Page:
“ Meanwhile, the desolate murderess seemed hardly to have come to a full consciousness of the enormity of her deed; they removed her from that chamber of death still plunged in speechless stupor. Once in her bed, she was assailed by burning fevers from which she only recovered after the lapse of forty days. Reason and memory seemed hopelessly to have forsaken her; and that same ghost-like rigidness of features, that vitreous diinness of the eye, and that paralytic trembling of the head which has struck you so painfully, had already and for ever become characteristic of that youthful countenance.
“ In the third year after that tragic catastrophe, farmer Domenico was brought to his death-bed. He called to him his miserable wreck of a daughter, and with dying words besought her to accept of a protector and partner for life in the person of the long-disregarded but ever faithful Bertoldo. Soon after the old man's decease, Caterina consented to be led to the altar, and the Consigliere bestowed upon the bridegroom the place of steward, left vacant by his father-in-law.
Time, and the unshaken devotion of her husband, finally recalled Caterina to the duties and almost to the enjoyment of existence."
As the Consigliere's wife was thus drawing her tale to a close, the uproar of the merrimaking on the threshing-floor became so loud and unruly, that the lady felt it incumbent on her to soothe and allay it by her presence.
On arriving at the scene of mirth, she found the ball-room converted into a battle-field. The lawless youth of both sexes had drawn themselves up in hostile array, and were now hotly pelting each other with the light missiles which the arena too plentifully afforded. Corncobs and husks flew into the air with such a fury as not only completely to cover the combatants from view, but even almost to darken the moon in the firmament.
Costanza and her friends were too wary to venture into the midst of that hot mêlée; they deemed it prudent to leave the belligerent parties to settle their disputes, and these latter continued to enjoy the fine fun of their skirmish till the morning blush broke upon them, and sent them pale and jaded to their resting-places.
THE PLEASURES OF GRUMBLING.
BY ANGUS B. REACH,
LORD North once excused the imposition of an additional duty upon some article of general consumption, because, as he said, nobody would begrudge the payment of an additional halfpenny in the pound for the pleasure of abusing the minister. And the plea showed a thorough knowledge of nature—at least of English human nature. We are, without dispute, a grumbling people. We are as foud of a grumble as of roast beef. Both are indigenous products of the soil—both grand characteristics of the people. Not that we are discontented-nothing of the sort. Not that our grumbling is ill-conditioned—it is the nature of the animal. It is one of our prime wants—not to say chief luxuries. We could not be perfectly satisfied with any state that afforded us no opportunity for indulging our favourite propensity. Every evil has a bright side—and the bright side of half our evils is the opportunity they afford to the grumbler.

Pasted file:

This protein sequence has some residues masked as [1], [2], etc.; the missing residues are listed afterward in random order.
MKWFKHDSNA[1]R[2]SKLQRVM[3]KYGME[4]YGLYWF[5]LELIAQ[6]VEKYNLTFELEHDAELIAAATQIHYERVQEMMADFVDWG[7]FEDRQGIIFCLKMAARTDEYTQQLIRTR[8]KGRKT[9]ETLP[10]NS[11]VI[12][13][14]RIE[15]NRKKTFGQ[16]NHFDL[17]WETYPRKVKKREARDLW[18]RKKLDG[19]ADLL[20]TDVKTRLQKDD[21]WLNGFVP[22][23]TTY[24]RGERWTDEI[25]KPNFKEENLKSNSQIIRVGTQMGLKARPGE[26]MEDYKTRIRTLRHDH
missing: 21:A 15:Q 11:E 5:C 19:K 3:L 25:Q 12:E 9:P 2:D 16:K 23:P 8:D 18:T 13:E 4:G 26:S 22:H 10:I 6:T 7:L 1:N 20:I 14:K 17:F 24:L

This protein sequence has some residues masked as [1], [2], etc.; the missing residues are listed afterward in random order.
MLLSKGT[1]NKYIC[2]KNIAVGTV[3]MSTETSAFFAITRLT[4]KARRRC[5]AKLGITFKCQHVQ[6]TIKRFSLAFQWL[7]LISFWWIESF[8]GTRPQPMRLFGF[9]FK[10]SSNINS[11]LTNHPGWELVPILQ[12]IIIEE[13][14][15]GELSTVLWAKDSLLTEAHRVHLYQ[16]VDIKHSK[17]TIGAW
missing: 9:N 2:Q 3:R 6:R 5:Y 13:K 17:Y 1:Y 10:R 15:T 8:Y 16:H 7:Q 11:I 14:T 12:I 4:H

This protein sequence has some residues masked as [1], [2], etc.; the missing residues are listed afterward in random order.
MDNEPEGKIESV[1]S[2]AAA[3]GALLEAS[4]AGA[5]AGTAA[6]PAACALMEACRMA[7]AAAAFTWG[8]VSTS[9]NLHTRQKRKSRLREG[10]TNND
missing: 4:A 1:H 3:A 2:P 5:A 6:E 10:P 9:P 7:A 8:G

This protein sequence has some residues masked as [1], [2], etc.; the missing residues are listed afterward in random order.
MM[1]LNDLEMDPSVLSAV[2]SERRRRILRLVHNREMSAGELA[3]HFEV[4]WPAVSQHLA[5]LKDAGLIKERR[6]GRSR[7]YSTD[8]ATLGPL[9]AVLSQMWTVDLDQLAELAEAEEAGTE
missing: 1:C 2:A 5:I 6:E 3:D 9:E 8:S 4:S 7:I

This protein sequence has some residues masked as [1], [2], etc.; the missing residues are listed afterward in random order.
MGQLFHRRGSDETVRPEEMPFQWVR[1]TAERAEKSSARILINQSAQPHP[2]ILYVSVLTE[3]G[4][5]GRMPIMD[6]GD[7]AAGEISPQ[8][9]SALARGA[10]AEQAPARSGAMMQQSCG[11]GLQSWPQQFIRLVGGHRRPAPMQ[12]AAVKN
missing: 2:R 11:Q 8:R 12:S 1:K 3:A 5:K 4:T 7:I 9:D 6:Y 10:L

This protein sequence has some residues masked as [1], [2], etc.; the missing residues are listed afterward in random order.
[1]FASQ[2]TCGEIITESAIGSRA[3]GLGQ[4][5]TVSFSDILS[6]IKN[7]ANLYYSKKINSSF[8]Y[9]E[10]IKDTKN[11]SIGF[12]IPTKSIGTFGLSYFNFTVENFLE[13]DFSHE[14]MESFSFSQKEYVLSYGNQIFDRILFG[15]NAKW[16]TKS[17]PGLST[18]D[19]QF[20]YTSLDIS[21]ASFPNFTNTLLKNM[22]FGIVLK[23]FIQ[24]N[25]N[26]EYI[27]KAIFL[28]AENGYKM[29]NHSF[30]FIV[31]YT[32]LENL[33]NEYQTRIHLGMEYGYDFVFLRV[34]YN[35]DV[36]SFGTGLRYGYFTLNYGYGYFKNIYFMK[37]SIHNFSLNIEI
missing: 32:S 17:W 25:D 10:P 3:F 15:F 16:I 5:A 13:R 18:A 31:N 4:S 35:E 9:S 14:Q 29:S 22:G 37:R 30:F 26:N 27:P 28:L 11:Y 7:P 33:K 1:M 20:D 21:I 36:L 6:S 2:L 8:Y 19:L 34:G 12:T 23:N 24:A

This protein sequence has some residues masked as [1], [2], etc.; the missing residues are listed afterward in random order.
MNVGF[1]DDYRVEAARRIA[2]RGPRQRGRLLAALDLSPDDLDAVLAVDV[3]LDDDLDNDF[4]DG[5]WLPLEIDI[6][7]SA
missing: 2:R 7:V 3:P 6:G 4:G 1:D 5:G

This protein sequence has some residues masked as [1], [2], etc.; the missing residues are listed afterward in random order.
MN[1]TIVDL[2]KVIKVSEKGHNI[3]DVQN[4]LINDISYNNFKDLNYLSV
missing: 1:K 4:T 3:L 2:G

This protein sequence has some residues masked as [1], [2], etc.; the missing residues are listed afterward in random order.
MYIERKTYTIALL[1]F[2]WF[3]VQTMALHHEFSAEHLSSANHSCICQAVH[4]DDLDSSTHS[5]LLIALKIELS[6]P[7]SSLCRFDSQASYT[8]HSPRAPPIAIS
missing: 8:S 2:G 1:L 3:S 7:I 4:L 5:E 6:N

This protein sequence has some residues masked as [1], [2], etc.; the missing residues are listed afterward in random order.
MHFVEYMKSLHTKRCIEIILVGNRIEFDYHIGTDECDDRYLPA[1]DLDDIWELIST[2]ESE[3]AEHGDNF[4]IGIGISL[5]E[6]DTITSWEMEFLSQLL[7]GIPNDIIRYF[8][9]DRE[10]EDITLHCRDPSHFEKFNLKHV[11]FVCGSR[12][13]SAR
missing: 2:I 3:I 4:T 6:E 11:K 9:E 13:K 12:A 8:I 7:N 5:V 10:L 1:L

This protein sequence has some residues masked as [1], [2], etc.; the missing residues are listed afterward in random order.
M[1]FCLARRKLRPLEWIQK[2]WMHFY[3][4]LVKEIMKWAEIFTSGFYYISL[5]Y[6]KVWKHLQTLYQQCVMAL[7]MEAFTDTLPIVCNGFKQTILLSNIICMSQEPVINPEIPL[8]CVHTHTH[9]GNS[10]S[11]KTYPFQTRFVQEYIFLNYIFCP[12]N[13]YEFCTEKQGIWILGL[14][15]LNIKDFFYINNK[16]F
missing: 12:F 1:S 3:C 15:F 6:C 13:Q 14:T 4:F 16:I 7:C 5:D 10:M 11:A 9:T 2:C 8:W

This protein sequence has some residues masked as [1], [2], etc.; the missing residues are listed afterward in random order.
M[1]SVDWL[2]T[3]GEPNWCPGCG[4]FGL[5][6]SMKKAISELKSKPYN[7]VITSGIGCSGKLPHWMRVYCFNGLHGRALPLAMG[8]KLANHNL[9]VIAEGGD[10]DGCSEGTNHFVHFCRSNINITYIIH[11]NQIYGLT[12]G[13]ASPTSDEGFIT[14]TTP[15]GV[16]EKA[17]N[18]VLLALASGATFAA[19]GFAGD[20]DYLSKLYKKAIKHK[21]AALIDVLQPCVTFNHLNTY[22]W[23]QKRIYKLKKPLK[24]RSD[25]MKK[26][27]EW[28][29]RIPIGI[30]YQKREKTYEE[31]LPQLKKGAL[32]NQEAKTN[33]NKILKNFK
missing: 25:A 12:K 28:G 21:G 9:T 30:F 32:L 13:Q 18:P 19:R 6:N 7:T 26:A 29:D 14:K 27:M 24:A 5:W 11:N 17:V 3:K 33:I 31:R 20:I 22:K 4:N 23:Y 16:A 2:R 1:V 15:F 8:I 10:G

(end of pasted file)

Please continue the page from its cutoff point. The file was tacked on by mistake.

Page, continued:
It will be observed, that it is generally the mere petites misères of humanity which we grumble at. There is no grumbling at a great misfortune.' We grumble the more, the more comfortable we are-just because the intensity of the pleasure we enjoy excites a yearning for something more exquisite still. Refinement makes us sensitive. We should be much more likely to grumble for claret-were we put upon a regimen in which port formed the most delicate beverage allowed—than were we absolutely to be confined to Barclay and Perkins.
Again-a man will grumble excessively should his boots be sent home a misfit, who would be a perfect model of resignation were his leg to be cut off. He will grumble more earnestly at the discomfort of his toes--than at their loss altogether. A gentleman tumbles into the river– he is fished out nine parts dead_and—if the light the Royal Humane Society is at such trouble in spreading upon the subject be not clear in the pericraniums of his savers,—he is hung up by the heels, as an antidote to the effects of his ducking. Suppose him to recover this course of treatment, he is as meek and thankful as a man can be. How he will grumble and sulk if he is caught in a shower of rain, and his new beaver damped.
It is your well-fed, comfortable fellow who grumbles most. After Paddy has floored his friends from love at Donnybrook, he is as happy as a grig upon potatoes and salt—or the still greater because more imaginative delicacy of potatoes and point. He grumbles neither over the one or the other. The canny Scot changes his oatmeal for something better as soon as he can, but even after the step is effected—when rolls take the place of bannocks, and anchovy toast of porridge-he grumbleth not, nor turneth up his nose at the remembrance of his former fare. On the contrary, he lauds it-he proves it to be the very
best sort of food a man can have set before him-he expatiates on its excellence-is eloquent on its thousand good qualities-in short, he does every thing he can to establish its virtues—but eat it !
Your true Englishman is a very different sort of animal. Were he May.-VOL. Lxxiy. No. ccxcui.